Come on I know it, I see you!
If you live in Europe (or if you leave from an European airport) you’re wondering if you should take advantage of the great flight fees of this period to fly to Romania (in particular Bucarest and Timisoara).
I did it last year and I was very satisfied with my trip to a very cold but romantic nevertheless and crepuscular Timisoara. Read more in the post
Here I want to dwell on what is becoming a fixed post trend of my blog, for each destination, which is the foodie side of each trip. Foodie and Veg, of course.
Here are the places where I had my best veg food option, a little rest and a little warm shelter during in my journey to a very cold Timisoara.
I’ll tell you what I had and where I got it, so if you want you can go there and be sure you’ll be satisfied.
Fried cheese with grilled vegetables
Food experience similar to the one I recently had in Bosnia: when you can’t read in the language of the menu or find your way, try to mimic the concept of “vegetarian” and the first thing that you’ll get is this:
Local cheese, fresh or fried (often fried) and grilled vegetables.
Among the best performances of the genre, those made in the classy although cheap Casa Cu Flori, at Str. Alba Iulia No.1, not far from the city park.
Spätzle (kind of noodles)
Spätzle are small knots of dough made with eggs, boiled, and served with many toppings or with broth, though I don’t prefer this last version.
I tried them with cheese. Good, but not the thing that I liked the most, maybe because they remind me of pasta, and I’m not a fan of pasta when I’m abroad.
Try, however, those served by Bunicii, in Str. Virgil Onitiu nr 3.
The restaurant, whose name can be translated as “at granny’s” is a typical and comfortable but not Mannerist place, the dishes are those of the Banat region, but the place stands out not only for the typical dishes.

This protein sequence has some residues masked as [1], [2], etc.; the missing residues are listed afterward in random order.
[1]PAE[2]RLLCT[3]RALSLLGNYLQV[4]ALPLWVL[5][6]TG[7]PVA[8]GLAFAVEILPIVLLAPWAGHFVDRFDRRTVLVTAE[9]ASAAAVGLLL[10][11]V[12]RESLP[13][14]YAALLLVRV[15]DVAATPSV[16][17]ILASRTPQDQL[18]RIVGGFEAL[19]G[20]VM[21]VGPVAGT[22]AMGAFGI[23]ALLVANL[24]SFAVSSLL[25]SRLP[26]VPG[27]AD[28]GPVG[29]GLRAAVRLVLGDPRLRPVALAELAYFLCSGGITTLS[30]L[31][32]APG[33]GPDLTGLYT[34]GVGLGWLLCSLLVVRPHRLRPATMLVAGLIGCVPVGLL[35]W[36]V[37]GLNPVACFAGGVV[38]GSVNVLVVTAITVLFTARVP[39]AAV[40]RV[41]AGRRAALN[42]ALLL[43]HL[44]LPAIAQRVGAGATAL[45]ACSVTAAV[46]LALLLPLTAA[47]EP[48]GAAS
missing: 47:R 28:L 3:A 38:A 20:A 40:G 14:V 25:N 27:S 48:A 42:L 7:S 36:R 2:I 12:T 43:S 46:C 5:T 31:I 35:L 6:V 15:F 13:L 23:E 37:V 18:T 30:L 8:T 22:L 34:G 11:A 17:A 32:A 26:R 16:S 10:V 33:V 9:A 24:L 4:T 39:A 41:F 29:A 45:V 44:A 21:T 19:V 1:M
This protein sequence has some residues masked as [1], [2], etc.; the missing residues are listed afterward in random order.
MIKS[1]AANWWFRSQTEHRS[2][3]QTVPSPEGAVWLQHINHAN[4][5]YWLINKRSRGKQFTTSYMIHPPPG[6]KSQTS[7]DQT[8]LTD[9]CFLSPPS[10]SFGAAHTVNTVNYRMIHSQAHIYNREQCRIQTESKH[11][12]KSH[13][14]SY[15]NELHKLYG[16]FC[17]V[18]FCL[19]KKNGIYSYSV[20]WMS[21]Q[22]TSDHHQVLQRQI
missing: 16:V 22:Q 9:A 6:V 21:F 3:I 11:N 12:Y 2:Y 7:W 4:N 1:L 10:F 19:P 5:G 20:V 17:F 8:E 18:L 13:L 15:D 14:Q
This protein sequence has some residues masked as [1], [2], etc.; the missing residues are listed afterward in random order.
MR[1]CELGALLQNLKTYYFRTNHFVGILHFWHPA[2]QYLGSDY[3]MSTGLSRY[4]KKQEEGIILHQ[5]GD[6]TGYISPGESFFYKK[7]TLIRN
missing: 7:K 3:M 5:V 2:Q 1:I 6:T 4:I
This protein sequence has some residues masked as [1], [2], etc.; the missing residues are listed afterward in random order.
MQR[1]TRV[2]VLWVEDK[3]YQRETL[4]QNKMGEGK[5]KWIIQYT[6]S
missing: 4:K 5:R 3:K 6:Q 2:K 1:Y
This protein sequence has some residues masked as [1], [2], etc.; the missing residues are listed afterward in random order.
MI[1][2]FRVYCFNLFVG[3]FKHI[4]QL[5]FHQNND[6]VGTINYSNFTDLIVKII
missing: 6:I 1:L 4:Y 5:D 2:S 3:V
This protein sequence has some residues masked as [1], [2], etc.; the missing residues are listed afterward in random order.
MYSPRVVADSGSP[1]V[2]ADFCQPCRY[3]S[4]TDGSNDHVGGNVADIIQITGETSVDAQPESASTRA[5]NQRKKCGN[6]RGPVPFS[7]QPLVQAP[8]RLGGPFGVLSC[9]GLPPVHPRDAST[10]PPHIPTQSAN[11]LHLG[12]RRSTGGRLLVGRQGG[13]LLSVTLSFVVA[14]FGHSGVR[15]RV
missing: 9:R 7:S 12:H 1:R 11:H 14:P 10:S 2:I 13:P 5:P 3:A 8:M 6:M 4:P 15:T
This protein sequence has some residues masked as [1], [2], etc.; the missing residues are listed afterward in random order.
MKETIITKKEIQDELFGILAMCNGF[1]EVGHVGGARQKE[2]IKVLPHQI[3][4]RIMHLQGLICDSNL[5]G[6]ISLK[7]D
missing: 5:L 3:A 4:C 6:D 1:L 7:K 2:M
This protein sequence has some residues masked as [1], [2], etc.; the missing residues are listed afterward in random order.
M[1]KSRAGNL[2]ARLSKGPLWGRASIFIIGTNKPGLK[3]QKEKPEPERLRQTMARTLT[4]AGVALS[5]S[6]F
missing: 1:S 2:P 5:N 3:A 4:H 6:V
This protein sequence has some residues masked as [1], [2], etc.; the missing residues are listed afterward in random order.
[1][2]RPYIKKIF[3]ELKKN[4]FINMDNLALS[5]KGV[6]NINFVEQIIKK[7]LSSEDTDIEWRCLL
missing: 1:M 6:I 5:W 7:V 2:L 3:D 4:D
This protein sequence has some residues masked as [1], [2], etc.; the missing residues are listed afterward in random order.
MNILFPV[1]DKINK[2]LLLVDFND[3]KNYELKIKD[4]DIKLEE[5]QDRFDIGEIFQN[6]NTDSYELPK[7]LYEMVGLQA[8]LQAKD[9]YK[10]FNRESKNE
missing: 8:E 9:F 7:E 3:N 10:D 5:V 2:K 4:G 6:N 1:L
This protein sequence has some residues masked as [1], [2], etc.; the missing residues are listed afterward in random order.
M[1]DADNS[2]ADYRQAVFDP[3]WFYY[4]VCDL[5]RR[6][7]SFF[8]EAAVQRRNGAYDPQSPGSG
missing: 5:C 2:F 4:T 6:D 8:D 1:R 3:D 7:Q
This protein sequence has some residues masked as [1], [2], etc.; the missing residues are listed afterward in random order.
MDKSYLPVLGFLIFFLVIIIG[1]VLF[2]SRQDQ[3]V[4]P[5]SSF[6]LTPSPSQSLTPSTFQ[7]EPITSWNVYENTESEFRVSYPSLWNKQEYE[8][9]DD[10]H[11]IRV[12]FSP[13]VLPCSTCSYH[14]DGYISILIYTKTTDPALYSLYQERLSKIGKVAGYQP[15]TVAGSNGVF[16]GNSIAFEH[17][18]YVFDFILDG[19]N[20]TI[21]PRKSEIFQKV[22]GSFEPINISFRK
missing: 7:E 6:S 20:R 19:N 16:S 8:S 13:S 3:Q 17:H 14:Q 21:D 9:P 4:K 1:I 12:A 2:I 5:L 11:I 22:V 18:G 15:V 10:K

Polenta with horseradish cream (Bulete de mamaliga, sos de hrean)
I tried them in a typical restaurant in Victoria Plata. Certainly one of the most touristic places of my Romanian trip, but old and cozy enough not to feel like I was sitting in a postcard.
I ate great fried polenta balls and melted local cheese.
I also had horseradish sauce (sos de hrean) that was very aromatic because the horseradish was seasonal, so it was excellent both with polenta and with cheese.
But me, a horseradish lover, also ate it spread on bread… risking the evaporation of the nasal cartilage and airway.
Fried dough with cheese (Langosi cu Branza)
Let’s go with street food!
Along the square-avenue that unites the opera house to the Orthodox cathedral (in short, the extension of Victoria Square) there are several small takeaways windows that look out into the street and serve their delicacies.
As you have a look at the Fifi dog with sausage and chicken (picture above) you’ll know immediately that you can’t eat it for ethical and aesthetic reasons, so ask for a Langoshi cu Branza, kind of pancake stuffed with feta cheese.
Cornulete cu gem (little croissants with jam)
If you’re lucky, you’ll find them as a breakfast option in your hotel. However, you can find them in every bakery, street markets and cafes.
The cornulete cu gem are cookies shaped like a croissant with jam. They can be harder or made with a smoother dough (and I preferred this second version).
Try them and comment them here with me!
And add anything else to the list, so that I can have it next time I go to Romania!